Analysis of the financial viability of high-powered electric roadways: A case study for the state of Indiana


Electric roadways (ERs) represent a new paradigm for electrified transportation that is enabled by the emerging technology of dynamic (in-motion) wireless power transfer to electric vehicles (EVs). This kind of ubiquitous charging capability alleviates range anxiety, and can thus stimulate the adoption of EVs. However, large-scale deployment of ERs is challenging due to its high capital cost and resource-intensive nature. This paper presents a detailed analytical framework for the techno-economic assessment of planned ER projects. The methodology is illustrated using an early adoption case study on Interstate 65 in Indiana, USA. Multiple financial feasibility and risk analyses of various ER designs and implementation scenarios are conducted. The overall financial viability of the ER project is evaluated using the levelized cost of the electric roadway and its net present value. The results indicate that the EV penetration level, and especially that of heavier-duty long-haul EVs, has the greatest impact on financial viability, which suggests the critical role of sustained policies that would help accelerate adoption of this technology. The results are also supportive of developing ‘‘green’’ ERs, wherever synergies between renewable energy sources and traffic corridors can be exploited to co-develop solar and wind power plants with ERs.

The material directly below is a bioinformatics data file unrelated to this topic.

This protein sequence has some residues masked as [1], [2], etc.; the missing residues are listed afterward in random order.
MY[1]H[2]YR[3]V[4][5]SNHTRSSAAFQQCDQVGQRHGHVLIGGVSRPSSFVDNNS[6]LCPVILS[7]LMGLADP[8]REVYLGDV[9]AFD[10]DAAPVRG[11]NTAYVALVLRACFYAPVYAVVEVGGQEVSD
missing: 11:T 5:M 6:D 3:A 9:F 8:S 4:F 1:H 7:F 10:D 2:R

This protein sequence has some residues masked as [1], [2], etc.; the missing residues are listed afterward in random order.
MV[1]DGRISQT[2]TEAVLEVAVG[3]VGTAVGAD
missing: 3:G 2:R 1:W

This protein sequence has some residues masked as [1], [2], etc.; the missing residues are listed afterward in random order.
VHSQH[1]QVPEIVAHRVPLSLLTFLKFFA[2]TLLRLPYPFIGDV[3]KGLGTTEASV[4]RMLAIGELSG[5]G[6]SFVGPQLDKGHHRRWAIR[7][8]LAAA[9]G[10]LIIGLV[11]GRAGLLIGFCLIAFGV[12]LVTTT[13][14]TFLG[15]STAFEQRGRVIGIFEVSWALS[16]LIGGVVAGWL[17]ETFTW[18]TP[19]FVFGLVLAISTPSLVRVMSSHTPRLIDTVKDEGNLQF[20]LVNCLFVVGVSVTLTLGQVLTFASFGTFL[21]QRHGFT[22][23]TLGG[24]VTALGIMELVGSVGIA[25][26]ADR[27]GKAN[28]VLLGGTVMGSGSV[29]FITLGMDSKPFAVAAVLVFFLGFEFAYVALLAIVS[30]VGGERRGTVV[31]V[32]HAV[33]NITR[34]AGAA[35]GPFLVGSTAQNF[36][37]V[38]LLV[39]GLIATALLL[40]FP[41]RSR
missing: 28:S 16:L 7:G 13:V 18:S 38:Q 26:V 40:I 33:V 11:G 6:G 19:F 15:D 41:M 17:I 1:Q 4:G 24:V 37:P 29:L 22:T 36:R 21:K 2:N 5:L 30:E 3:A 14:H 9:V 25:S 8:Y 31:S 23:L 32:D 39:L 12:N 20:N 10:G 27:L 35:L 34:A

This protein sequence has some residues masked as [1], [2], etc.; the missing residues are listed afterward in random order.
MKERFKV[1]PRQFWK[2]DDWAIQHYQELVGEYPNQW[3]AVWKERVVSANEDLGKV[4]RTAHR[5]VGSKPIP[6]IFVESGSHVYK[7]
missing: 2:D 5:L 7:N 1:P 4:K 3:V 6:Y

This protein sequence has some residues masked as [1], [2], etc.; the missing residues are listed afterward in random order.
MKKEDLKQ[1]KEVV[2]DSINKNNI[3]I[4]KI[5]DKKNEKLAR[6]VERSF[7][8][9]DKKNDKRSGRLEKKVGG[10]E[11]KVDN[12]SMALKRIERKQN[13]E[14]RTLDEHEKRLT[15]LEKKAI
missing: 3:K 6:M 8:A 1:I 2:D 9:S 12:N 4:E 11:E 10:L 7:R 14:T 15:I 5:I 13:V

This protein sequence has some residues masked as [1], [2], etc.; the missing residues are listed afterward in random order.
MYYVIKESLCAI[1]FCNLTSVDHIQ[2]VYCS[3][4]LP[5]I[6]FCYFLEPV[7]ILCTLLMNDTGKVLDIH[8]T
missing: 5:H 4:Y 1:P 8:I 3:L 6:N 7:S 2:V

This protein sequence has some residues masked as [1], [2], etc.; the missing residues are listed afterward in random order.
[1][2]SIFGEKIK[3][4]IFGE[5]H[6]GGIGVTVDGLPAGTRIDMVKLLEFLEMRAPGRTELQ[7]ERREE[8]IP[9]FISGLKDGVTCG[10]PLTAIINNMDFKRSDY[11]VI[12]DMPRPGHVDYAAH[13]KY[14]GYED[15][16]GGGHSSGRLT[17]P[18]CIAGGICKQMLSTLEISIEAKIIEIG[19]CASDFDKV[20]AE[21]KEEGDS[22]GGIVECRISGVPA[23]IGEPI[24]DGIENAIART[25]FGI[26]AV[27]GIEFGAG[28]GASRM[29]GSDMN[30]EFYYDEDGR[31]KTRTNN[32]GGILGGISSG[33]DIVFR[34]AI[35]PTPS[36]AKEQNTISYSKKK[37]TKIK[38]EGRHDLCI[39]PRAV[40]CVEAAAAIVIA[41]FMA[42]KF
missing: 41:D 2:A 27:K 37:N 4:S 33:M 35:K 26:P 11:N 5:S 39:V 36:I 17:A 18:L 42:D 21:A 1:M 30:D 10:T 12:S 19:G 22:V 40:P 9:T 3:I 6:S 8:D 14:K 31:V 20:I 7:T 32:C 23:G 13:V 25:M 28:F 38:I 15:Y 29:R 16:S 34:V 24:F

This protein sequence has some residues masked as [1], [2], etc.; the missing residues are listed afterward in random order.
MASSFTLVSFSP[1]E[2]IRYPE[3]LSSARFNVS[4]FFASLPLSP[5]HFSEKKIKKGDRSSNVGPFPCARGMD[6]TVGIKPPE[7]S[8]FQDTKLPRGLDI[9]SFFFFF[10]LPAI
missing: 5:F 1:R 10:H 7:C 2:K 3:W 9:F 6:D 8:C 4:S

See publication:
This publication pertains to:
Systems of Systems
Publication Authors:
  • Diala Haddad
  • Theodora Konstantinou
  • Dionysios Aliprantis
  • Konstantina Gkritza
  • Steve Pekarek
  • John Haddock
It appeared in:
Peer-reviewed technical journal
Dynamic wireless power transfer; Economic viability; Electric roadways; Electric vehicles; Transportation electrification